• new_linkedIn
  • new_google_plus
  • new_rss
img1

New Jersey Adopts Single Sales Factor and Changes to Gross Income Tax Act

| More
May 2011

Summary

New Jersey Governor Chris Christie has signed into law legislation phasing in a single-sales factor apportionment formula over a three-year period beginning with privilege periods on or after January 1, 2012. Legislation was also passed which changes the apportionment formula for airlines and modifies the Gross Income Tax Act by allowing the netting of certain gains and losses and extending the carryforward provisions for business-related losses.

Details

Corporate Business Tax Provisions (Senate Bill 2753)

Single Sales Factor

The New Jersey Corporation Business Tax apportionment formula, which currently uses a three-factor formula (with double-weighted sales), has been modified to a single sales factor, with a phase-in over a three-year period.

Effective January 1, 2012, the phase-in will be as follows:

For Privilege Period Ending

Sales Factor

Property Factor

Payroll Factor

Before January 1, 2012

50%

25%

25%

After December 31, 2011, but before January 1, 2013

70%

15%

15%

After December 31, 2012, but before January 1, 2014

90%

5%

5%

After December 31, 2014

100%

0%

0%

See Senate Bill 2753, enacted April 28, 2011 (amending N.J.S.A. 54:10A-6). Similar provisions were proposed in the previous two fiscal years, but ultimately failed to pass. See Assembly Bill 1676 (2010) and Assembly Bill 4028 (2009). New Jersey’s change in apportionment-factor methodology puts the state in line with the changes already made by a number of other states, and makes the state more attractive for corporations looking to relocate business operations.

Airlines

The bill also modifies the apportionment formula for commercial airlines from a “departures” based methodology to a “revenue miles” methodology.

Gross Income Tax Provisions (Senate Bill 2754)

The New Jersey Gross Income Tax is imposed on various “categories” of gross income. Historically, a net loss in one category of gross income may not be applied against gross income in another category of gross income. Senate Bill 2754, enacted April 28, 2011, allows the netting of gains and losses from four categories of income, and allows the carryforward of business-related losses for up to 20 years. The four categories are (1) net profits from business; (2) net gains or net income derived from or in the form of rents, royalties, patents, and copyrights; (3) distributive share of partnership income; and (4) net pro rata share of S corporation income.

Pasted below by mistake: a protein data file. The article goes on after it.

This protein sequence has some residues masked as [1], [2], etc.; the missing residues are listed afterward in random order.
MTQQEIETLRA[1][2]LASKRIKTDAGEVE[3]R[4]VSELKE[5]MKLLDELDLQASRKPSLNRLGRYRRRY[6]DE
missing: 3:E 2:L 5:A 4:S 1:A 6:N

The tax benefits that would result from the cross-netting of income and losses from the above categories of business income will be phased in over a five-year period, for taxable years beginning after December 31, 2011. The cross-netting tax savings will be fully implemented in 2016. Once fully implemented, the maximum benefit permitted under the new legislation will be 50 percent of the amount the taxpayer would save if New Jersey allowed unlimited netting among the four categories of income.

Senate Bill S2754 has certain limitations. Specifically, taxpayers that elect to net income against losses from the previously referenced income categories are prevented from applying those losses to income or losses that are not related to the taxpayer’s own business (e.g., salaries and wages, disposition of property, interest or dividends).

Senate Bill S2754 also permits taxpayers to carry forward net losses from business-related categories of income for a period of 20 taxable years. As a result of the above changes, business owners that are subject to Gross Income Tax in New Jersey (i.e., individuals and pass-through entities) will be entitled to similar tax benefits as taxpayers subject to the Corporation Business Tax (e.g., cross-netting and carryforward of net operating losses).

Conclusion

After the enactment of this legislation, New Jersey is the latest of a growing number of states that have adopted a singlesales factor apportionment methodology in an effort to attract new businesses to the state and retain existing businesses. Note that the above changes were enacted after New Jersey’s repeal of the so-called “throwout” rule and the “regular place of business” requirement for apportioning income outside the state; both of these previous changes were effective for privilege periods beginning after June 30, 2010.

Material Discussed in this Alert is meant to provide general information and should not be acted on without obtaining professional advice tailored to your firm's individual needs. The information is for general guidance only and is not a substitute for professional advice.

IRS CIRCULAR 230 DISCLOSURE: To ensure compliance with requirements imposed by the IRS, we inform you that any U.S. tax advice contained in this communication (including any attachments) is not intended or written to be used, and cannot be used, for the purpose of (i) avoiding penalties under the Internal Revenue Code or (ii) promoting, marketing or recommending to another party any transaction or matter addressed herein.

Related Team Member(s)
shannancuddy90x120
Shannan Gilmartin Cuddy
Tax Partner
(978) 557-5338
Email Me